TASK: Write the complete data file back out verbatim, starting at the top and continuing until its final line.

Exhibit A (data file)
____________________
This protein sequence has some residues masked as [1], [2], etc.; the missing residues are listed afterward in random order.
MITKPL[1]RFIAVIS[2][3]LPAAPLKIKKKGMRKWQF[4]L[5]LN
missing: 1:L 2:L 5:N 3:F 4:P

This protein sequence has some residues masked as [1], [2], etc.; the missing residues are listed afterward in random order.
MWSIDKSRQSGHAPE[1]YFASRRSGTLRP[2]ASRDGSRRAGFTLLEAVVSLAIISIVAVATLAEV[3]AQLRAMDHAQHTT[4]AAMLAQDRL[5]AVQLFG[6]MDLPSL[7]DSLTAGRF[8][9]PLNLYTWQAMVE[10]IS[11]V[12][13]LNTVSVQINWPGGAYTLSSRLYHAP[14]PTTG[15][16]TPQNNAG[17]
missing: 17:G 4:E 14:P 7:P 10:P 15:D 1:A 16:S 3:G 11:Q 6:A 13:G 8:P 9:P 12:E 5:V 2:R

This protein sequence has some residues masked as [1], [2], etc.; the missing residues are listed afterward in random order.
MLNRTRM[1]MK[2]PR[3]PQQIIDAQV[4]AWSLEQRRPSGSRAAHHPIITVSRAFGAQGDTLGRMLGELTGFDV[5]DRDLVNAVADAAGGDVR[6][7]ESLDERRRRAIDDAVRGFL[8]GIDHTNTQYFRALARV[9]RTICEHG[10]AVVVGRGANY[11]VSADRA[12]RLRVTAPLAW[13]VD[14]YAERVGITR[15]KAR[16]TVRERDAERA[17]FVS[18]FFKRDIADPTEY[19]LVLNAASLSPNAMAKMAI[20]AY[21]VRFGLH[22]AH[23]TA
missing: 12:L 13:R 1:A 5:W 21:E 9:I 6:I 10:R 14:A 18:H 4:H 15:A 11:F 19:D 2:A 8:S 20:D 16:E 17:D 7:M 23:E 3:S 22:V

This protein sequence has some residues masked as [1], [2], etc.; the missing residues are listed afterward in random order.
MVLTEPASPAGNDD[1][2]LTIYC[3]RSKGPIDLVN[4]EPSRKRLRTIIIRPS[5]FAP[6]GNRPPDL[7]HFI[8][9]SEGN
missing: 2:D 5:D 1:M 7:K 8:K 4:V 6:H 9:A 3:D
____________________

This protein sequence has some residues masked as [1], [2], etc.; the missing residues are listed afterward in random order.
MITKPL[1]RFIAVIS[2][3]LPAAPLKIKKKGMRKWQF[4]L[5]LN
missing: 1:L 2:L 5:N 3:F 4:P

This protein sequence has some residues masked as [1], [2], etc.; the missing residues are listed afterward in random order.
MWSIDKSRQSGHAPE[1]YFASRRSGTLRP[2]ASRDGSRRAGFTLLEAVVSLAIISIVAVATLAEV[3]AQLRAMDHAQHTT[4]AAMLAQDRL[5]AVQLFG[6]MDLPSL[7]DSLTAGRF[8][9]PLNLYTWQAMVE[10]IS[11]V[12][13]LNTVSVQINWPGGAYTLSSRLYHAP[14]PTTG[15][16]TPQNNAG[17]
missing: 17:G 4:E 14:P 7:P 10:P 15:D 1:A 16:S 3:G 11:Q 6:A 13:G 8:P 9:P 12:E 5:V 2:R

This protein sequence has some residues masked as [1], [2], etc.; the missing residues are listed afterward in random order.
MLNRTRM[1]MK[2]PR[3]PQQIIDAQV[4]AWSLEQRRPSGSRAAHHPIITVSRAFGAQGDTLGRMLGELTGFDV[5]DRDLVNAVADAAGGDVR[6][7]ESLDERRRRAIDDAVRGFL[8]GIDHTNTQYFRALARV[9]RTICEHG[10]AVVVGRGANY[11]VSADRA[12]RLRVTAPLAW[13]VD[14]YAERVGITR[15]KAR[16]TVRERDAERA[17]FVS[18]FFKRDIADPTEY[19]LVLNAASLSPNAMAKMAI[20]AY[21]VRFGLH[22]AH[23]TA
missing: 12:L 13:R 1:A 5:W 21:E 9:I 6:I 10:R 14:A 18:H 4:H 15:A 11:F 19:D 2:A 8:S 20:D 16:E 17:D 7:M 23:E 3:S 22:V

This protein sequence has some residues masked as [1], [2], etc.; the missing residues are listed afterward in random order.
MVLTEPASPAGNDD[1][2]LTIYC[3]RSKGPIDLVN[4]EPSRKRLRTIIIRPS[5]FAP[6]GNRPPDL[7]HFI[8][9]SEGN
missing: 2:D 5:D 1:M 7:K 8:K 4:V 6:H 9:A 3:D